July 12, 2021

Cracking the QR Code


Cracking the QR Code
Proud as a peacock, the QR Chick shows off her status Screenshot of @flatballrussia’s Tiktok video

In Moscow, July 2, a pair of legs with hot red stilettos on one end and a plush purple QR code at the other flounced down a Moscow street and into a restaurant.

The stunt comes after Mayor Sergei Sobyanin announced in mid-June that Moscow residents would be required to present a QR code, printed or on an electronic device, that would prove they were protected from the Covid-19 virus when entering certain public venues such as cafes, bars, and restaurants.

The QR culprit decided to forego traditional code-presentation to embody her own safety status. As she sashayed to her destination along Bolshaya Nikitskaya Street, she kicked her heels above her neon-yellow spandex shorts, wiggled in front of passerby, and even confronted a few side-walkers with a daring dip to the concrete. She then entered the Izakaya Restaurant & Bar and was last recorded, still bopping, near another woman – presumably the bar’s hostess.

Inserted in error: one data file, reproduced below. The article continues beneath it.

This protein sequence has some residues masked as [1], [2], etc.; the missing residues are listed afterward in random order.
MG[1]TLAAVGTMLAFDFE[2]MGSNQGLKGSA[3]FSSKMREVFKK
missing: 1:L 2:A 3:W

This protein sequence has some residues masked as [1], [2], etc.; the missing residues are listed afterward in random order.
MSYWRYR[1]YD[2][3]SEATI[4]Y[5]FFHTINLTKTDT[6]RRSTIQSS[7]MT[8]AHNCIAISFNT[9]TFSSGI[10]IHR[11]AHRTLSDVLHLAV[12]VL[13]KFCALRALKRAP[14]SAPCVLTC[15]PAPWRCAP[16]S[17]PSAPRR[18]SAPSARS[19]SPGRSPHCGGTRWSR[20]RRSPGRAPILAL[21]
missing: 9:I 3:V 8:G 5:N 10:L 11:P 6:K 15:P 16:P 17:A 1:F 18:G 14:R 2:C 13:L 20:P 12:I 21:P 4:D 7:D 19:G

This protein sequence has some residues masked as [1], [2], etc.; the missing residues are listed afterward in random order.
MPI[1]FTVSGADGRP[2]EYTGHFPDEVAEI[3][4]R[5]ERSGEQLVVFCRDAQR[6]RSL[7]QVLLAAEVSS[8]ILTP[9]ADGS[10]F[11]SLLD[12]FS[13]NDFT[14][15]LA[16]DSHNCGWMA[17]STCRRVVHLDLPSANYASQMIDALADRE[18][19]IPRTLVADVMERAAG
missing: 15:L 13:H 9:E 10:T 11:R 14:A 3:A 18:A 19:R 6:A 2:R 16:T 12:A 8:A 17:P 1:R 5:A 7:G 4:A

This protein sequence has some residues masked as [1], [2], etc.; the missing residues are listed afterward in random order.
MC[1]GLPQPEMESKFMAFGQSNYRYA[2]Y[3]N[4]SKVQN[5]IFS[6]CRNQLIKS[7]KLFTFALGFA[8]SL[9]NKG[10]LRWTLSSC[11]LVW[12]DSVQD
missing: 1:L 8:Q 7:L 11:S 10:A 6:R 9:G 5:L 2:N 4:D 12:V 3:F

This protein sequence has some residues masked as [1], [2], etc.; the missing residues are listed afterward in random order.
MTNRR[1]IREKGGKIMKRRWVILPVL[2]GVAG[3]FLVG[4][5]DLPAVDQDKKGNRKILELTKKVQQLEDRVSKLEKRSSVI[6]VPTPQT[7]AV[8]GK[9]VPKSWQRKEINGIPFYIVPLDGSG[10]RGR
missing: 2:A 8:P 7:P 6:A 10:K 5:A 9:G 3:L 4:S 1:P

QR codes and other Covid-19 regulations come among a surge in coronavirus cases in Moscow. Other preventative measures have included barring the city’s residents from sitting on benches, declaring June 15 to 19 working holidays for non-essential businesses, banning food enterprises and other parts of the service industry such as nightclubs from having customers between 11 pm and 6 am, and requiring that at least 60% of employees in industries where individuals work in-person with a large flow of customers are vaccinated.

Moscow's government has offered incentives in the forms of grants for food and other industries that comply with new regulations, but it seems the walking QR code needed far less encouragement.

 

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